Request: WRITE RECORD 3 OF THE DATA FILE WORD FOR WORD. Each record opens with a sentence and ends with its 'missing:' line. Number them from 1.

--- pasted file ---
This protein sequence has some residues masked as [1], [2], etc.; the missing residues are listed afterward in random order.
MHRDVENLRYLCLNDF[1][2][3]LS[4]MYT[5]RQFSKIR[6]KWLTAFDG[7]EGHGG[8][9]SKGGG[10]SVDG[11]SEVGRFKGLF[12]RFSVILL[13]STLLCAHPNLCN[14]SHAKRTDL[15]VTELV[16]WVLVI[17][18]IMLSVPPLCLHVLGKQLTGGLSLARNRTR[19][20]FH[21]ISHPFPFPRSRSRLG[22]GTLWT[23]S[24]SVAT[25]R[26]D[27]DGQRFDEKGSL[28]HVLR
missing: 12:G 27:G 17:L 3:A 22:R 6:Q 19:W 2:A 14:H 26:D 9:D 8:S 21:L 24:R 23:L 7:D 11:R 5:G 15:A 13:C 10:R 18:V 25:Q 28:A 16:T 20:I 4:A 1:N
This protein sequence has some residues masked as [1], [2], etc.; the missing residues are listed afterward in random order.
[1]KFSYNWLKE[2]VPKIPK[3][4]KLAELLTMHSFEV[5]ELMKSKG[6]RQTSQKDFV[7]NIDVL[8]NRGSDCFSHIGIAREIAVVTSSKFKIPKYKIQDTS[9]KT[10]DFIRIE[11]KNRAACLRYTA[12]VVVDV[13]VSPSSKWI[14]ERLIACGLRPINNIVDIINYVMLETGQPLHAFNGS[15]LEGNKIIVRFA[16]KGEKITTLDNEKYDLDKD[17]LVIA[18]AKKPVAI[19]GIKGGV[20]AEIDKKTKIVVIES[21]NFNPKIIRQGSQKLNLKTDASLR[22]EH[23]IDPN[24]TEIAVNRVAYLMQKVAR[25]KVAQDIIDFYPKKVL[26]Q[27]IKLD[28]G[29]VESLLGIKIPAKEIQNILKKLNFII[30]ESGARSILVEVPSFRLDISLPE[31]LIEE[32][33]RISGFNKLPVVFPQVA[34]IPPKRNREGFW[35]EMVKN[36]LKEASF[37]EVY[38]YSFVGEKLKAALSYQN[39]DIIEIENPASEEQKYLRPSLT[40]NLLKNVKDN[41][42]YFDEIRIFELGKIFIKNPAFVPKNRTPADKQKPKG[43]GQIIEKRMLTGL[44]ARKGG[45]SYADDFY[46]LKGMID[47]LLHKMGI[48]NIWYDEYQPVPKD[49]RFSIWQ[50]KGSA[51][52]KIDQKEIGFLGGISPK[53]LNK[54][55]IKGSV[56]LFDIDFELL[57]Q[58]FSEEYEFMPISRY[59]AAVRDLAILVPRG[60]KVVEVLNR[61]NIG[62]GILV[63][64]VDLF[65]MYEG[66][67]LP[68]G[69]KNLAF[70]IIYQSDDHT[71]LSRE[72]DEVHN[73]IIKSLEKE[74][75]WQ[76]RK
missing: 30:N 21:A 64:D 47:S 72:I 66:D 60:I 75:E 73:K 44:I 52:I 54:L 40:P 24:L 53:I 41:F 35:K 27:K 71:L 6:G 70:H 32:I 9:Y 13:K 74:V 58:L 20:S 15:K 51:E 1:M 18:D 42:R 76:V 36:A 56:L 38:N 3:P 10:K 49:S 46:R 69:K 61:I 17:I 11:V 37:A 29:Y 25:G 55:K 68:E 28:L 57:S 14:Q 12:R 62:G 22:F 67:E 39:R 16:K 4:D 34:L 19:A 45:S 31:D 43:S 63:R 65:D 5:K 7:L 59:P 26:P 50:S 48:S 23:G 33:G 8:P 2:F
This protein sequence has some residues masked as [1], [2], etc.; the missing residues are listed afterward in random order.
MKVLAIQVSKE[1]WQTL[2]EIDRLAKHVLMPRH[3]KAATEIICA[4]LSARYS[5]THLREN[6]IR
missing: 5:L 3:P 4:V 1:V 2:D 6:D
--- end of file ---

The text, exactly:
This protein sequence has some residues masked as [1], [2], etc.; the missing residues are listed afterward in random order.
MKVLAIQVSKE[1]WQTL[2]EIDRLAKHVLMPRH[3]KAATEIICA[4]LSARYS[5]THLREN[6]IR
missing: 5:L 3:P 4:V 1:V 2:D 6:D